The British Journal of Psychiatry
Psychological Disturbances Associated with Open Heart Surgery


An assessment of 141 patients undergoing cardiac or thoracic surgery was carried out, and psychological complications occurring both pre- and post-operatively are discussed.

Psychotic disturbances were most frequent in the two weeks after operation. Neurotic reactions were more frequent pre-operatively than at follow-up three months after surgery.

Delirium, which occurred in 25 of 60 adults following open-heart surgery, was the most disturbing complication encountered. It is considered that the post-operative environment, including abnormal sensory experience, to which these patients were subjected, tends to produce delirium. Other precipitating factors which appear significant include:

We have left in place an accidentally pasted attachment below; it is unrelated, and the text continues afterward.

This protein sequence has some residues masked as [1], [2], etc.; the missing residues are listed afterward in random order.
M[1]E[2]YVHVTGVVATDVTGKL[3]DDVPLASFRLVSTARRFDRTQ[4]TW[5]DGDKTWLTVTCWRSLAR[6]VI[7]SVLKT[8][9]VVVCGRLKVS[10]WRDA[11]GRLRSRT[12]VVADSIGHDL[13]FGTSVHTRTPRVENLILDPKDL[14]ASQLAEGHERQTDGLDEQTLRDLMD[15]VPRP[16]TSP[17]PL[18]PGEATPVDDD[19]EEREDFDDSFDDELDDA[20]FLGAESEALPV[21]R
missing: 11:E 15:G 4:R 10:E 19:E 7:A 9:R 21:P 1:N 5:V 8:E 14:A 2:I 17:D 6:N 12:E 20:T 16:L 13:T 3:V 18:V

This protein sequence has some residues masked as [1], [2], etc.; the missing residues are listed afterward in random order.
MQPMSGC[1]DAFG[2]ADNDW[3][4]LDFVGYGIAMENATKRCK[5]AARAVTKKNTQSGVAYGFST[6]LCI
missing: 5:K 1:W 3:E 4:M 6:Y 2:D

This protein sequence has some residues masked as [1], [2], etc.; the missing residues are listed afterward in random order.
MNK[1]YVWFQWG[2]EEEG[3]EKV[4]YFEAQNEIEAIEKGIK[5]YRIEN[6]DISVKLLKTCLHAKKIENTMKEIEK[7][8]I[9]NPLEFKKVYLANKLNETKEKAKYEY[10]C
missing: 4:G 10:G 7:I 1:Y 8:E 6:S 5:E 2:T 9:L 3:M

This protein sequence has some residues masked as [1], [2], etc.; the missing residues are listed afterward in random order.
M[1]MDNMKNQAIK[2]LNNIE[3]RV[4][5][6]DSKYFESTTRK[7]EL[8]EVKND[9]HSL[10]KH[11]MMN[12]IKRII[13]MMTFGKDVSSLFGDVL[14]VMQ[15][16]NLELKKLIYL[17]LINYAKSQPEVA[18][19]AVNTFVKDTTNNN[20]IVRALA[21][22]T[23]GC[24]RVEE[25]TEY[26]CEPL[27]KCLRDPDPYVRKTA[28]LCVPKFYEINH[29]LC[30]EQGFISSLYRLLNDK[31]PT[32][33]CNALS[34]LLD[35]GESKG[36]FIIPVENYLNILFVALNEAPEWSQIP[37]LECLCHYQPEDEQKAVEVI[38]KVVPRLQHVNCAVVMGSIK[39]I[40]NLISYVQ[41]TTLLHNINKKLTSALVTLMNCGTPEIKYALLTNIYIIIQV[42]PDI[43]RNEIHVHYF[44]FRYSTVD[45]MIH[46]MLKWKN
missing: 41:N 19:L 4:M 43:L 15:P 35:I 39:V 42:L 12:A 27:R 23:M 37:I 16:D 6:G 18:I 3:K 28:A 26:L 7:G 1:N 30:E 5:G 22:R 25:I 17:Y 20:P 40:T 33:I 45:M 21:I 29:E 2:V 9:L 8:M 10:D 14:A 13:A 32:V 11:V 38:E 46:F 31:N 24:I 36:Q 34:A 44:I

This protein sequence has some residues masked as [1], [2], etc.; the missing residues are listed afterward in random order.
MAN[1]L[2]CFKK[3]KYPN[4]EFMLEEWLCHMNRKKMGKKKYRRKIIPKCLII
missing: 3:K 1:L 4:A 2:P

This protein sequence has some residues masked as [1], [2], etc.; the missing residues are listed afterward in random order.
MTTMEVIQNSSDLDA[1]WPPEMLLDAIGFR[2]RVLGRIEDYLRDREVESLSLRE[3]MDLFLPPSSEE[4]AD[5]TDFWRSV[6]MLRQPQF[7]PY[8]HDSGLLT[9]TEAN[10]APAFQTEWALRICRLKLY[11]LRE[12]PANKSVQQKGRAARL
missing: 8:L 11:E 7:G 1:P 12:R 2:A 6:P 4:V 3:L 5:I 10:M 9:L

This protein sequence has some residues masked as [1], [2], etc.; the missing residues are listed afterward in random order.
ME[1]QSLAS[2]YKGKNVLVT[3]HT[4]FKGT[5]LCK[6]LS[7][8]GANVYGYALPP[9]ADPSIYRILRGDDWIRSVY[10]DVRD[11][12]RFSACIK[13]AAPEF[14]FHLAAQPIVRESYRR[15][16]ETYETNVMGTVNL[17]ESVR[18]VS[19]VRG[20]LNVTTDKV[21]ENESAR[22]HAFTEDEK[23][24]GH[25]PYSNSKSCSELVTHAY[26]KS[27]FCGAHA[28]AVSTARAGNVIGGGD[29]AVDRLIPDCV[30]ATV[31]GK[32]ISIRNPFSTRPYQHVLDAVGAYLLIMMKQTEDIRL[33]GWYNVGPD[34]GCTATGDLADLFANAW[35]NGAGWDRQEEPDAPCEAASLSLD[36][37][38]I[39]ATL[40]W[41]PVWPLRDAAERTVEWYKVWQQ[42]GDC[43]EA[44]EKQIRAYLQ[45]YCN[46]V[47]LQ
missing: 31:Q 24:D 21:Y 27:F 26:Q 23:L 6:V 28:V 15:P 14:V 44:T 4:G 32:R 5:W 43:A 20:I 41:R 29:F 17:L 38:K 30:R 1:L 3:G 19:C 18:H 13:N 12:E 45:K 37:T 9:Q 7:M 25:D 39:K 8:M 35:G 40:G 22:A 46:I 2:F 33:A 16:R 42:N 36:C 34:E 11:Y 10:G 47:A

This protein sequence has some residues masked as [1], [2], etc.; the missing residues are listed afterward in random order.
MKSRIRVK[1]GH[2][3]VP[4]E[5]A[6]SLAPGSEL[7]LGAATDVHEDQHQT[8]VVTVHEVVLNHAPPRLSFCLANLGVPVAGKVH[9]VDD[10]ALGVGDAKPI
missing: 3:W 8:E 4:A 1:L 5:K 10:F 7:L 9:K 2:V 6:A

(i) hypnosis used as an adjunct to anaesthesia,

(ii) dehydration and hyponatraemia,

(iii) tracheostomy.

Significant predisposing factors include:

(i) Family history of schizophrenic or paranoid psychosis.

(ii) Previous brain damage.

(iii) Presence of rheumatic mitral valve lesion.

(iv) Marital instability.

(v) Overwhelming personal problems, unrelated to surgery.